Tax Rebel John Fries Brings On Hot Water War of 1799
Updated On: Aug 05 2011 01:15:58 AM CDT
Bethlehem's Sun Inn has seen a lot of history. Distinguished visitors stopped here, Washington, Franklin and Adams among them. But in 1799 it was forced into a strange role as a temporary prison for a group of local people who were accused of treason. How all this happened says a lot about both local and national history.
In the 1790's you could not have found a more patriotic group of people in America than the Pennsylvania Germans. How did they end up finding themselves regarded as traitors, dragged to prison and only saved from the gallows by a presidential pardon? It all began over a foreign war and the politics of taxes in the then U.S. capitol of Philadelphia.
In the 1790's Europe was at war. England, America's former mother country and France, her ally in the Revolution that had since had a revolution of its own, were making troubles for the U.S. on the high seas. To show that it meant business, the U.S. government, tired of being bullied because it was a neutral, decided to build some frigates.
To do this, taxes had to be raised to pay for the ships. So it was decided that the government should impose a direct tax. This was the first time the U.S. government had ever done this.
When word got out among the Pennsylvania Germans that a tax was to be raised it caused a stir. Since the end of the Washington administration and the election of John Adams as president there had been a growing movement of support toward Thomas Jefferson's new Democratic - Republican Party. They denounced the Federalists for being aristocrats and for looking down on the common people. And the Federalists in Pennsylvania did not help themselves by generally having a condescending attitude toward the Pennsylvania Germans.
The tax itself was actually small. Most folks would have had to pay a one time levy of less than $1. Some historians claim it was the fault of the language barrier. Many Pennsylvania Germans, they argue, could not read and those who could, could not read English. They were, these scholars argue, unaware that this was a lot different then what the British had tried to do.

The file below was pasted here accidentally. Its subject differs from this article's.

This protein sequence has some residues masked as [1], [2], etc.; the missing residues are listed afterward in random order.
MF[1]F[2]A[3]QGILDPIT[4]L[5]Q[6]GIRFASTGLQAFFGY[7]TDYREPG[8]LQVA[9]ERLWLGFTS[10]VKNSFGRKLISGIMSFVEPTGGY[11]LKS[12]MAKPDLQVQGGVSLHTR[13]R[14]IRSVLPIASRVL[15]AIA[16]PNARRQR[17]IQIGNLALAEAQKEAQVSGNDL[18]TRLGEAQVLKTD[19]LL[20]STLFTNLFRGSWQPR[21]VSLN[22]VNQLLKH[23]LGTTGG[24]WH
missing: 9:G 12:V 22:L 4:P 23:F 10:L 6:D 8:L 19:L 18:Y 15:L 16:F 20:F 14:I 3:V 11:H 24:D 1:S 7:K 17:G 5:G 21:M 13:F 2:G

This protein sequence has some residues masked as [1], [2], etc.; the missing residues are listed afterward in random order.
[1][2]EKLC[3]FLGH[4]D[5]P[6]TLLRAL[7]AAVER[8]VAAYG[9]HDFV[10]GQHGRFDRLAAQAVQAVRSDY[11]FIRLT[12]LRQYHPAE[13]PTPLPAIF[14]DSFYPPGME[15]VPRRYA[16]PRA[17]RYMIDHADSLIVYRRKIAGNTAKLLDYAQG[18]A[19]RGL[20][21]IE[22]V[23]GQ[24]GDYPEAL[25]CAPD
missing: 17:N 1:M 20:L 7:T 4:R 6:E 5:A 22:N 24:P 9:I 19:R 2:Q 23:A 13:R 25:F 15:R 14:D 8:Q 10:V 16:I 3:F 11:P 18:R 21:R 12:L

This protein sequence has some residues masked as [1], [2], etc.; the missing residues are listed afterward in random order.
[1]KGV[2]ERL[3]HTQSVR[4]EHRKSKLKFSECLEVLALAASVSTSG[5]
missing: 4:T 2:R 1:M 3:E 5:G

But historian Paul Douglas Newman, author of the recent, "Fries Rebellion: The Enduring Struggle of the American Revolution," disagrees.
"These people were not the "dumb Dutch" stereotype that some historians claim," says Newman. "They had serious concerns about what they saw as an attempt to take away their hard-won freedoms."
The chief embodiment of the rebellion was John Fries. As an auctioneer, originally from what is now Quakertown, he traveled from one local community to another and had made many contacts. By no means a radical, he had just been angered by the high-handed nature of the tax collectors.
When the government tax men arrived they were met with deep suspicion. "The assessors exceeded their directive and counted the windows in houses," writes Macungie historian Dale Eck. "Counting of windows was not part of the assessment, but it raised suspicion that it was being done for some future taxation."
The leader of the Macungie rebels was David Schaeffer. And he was not the only one in his family who felt strongly about the issue. His wife, who had just had a child, was outraged when she heard that windows were being counted. She took boiling hot water and threw it out the window on the assessors, thus giving the uprising the nickname "Hot Water War." Other women followed her lead and even poured the contents of chamber pots on the luckless tax man.
The rebellion came to a head on March 7, 1799. Fries led 140 Pennsylvania Germans to the Sun Inn to free 12 tax resisters being held by Federal Marshall Col. Samuel Nichols. According to Newman, Fries used a combination of threats and persuasion to talk the badly outnumber Nichols to give up his prisoners.
Having won their release, Fries thought the rebellion was over. He returned home as did the rest of his supporters. But the Federalists in Philadelphia were convinced they were dealing with something on the order of the French Revolution. Adams ordered the militia of several counties out to bring in Fries and the tax rebels. This they did, Fries being discovered when his dog Whiskey barked near his hiding place.
When one tax rebel asked a Federalist justice of the peace what his fate would be he was told he would be tried "and in two weeks you will be in hell, sir." A treason trial was indeed held, and the chief prosecutor was Samuel Sitgreaves, Northampton County's congressman and an expert in the field of impeachment and treason.
The trial was almost complete when it was discovered that one of the jurors had stated his dislike of Fries before the trial. So a mistrial was declared and a new trial held. All of the defendants were found guilty and sentenced to hang. But John Adams, who thought the men were ignorant and deluded, granted all of them a presidential pardon. This drew on him the outrage of the conservative members of his party, and a favorable judgment from history. But Adams' mercy came too late for Macungie tax rebels David Schaeffer and Michael Schmoyer, who died in prison of yellow fever.
The elections of 1800 brought an end to the national political life of the Federalists and to the political career of Sitgreaves, who never held public office again. Fries returned to his auction trade.
And many years later after photography had been invented, someone had the good sense to take a picture of David Schaeffer's wife, long since remarried and known as Grandy or Granny Miller. She died in 1855.
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